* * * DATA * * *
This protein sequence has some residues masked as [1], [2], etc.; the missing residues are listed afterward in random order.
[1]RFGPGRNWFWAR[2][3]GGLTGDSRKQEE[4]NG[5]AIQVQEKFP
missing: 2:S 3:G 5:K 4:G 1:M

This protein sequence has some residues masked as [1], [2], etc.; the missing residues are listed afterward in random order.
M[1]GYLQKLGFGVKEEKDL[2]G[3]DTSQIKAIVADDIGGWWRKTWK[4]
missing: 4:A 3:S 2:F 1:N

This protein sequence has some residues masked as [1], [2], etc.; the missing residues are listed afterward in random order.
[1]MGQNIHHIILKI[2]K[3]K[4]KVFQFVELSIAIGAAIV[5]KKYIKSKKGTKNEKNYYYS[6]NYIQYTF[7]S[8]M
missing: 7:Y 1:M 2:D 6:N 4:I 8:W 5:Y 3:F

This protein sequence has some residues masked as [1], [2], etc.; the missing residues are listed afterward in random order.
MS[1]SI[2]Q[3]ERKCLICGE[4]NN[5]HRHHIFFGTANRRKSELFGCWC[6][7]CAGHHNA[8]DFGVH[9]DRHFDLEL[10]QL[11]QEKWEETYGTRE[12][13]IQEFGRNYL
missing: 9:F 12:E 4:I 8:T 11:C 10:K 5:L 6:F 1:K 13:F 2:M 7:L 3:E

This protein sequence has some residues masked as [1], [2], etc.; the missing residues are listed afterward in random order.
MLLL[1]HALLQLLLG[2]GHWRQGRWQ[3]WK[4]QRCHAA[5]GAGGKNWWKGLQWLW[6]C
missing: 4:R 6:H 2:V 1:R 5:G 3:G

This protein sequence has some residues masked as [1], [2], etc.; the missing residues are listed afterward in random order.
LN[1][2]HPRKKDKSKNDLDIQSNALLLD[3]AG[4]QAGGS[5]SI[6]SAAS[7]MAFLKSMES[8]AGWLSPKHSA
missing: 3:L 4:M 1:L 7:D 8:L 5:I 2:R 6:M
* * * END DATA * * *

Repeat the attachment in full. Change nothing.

This protein sequence has some residues masked as [1], [2], etc.; the missing residues are listed afterward in random order.
[1]RFGPGRNWFWAR[2][3]GGLTGDSRKQEE[4]NG[5]AIQVQEKFP
missing: 2:S 3:G 5:K 4:G 1:M

This protein sequence has some residues masked as [1], [2], etc.; the missing residues are listed afterward in random order.
M[1]GYLQKLGFGVKEEKDL[2]G[3]DTSQIKAIVADDIGGWWRKTWK[4]
missing: 4:A 3:S 2:F 1:N

This protein sequence has some residues masked as [1], [2], etc.; the missing residues are listed afterward in random order.
[1]MGQNIHHIILKI[2]K[3]K[4]KVFQFVELSIAIGAAIV[5]KKYIKSKKGTKNEKNYYYS[6]NYIQYTF[7]S[8]M
missing: 7:Y 1:M 2:D 6:N 4:I 8:W 5:Y 3:F

This protein sequence has some residues masked as [1], [2], etc.; the missing residues are listed afterward in random order.
MS[1]SI[2]Q[3]ERKCLICGE[4]NN[5]HRHHIFFGTANRRKSELFGCWC[6][7]CAGHHNA[8]DFGVH[9]DRHFDLEL[10]QL[11]QEKWEETYGTRE[12][13]IQEFGRNYL
missing: 9:F 12:E 4:I 8:T 11:C 10:K 5:L 6:F 1:K 13:F 2:M 7:L 3:E

This protein sequence has some residues masked as [1], [2], etc.; the missing residues are listed afterward in random order.
MLLL[1]HALLQLLLG[2]GHWRQGRWQ[3]WK[4]QRCHAA[5]GAGGKNWWKGLQWLW[6]C
missing: 4:R 6:H 2:V 1:R 5:G 3:G

This protein sequence has some residues masked as [1], [2], etc.; the missing residues are listed afterward in random order.
LN[1][2]HPRKKDKSKNDLDIQSNALLLD[3]AG[4]QAGGS[5]SI[6]SAAS[7]MAFLKSMES[8]AGWLSPKHSA
missing: 3:L 4:M 1:L 7:D 8:L 5:I 2:R 6:M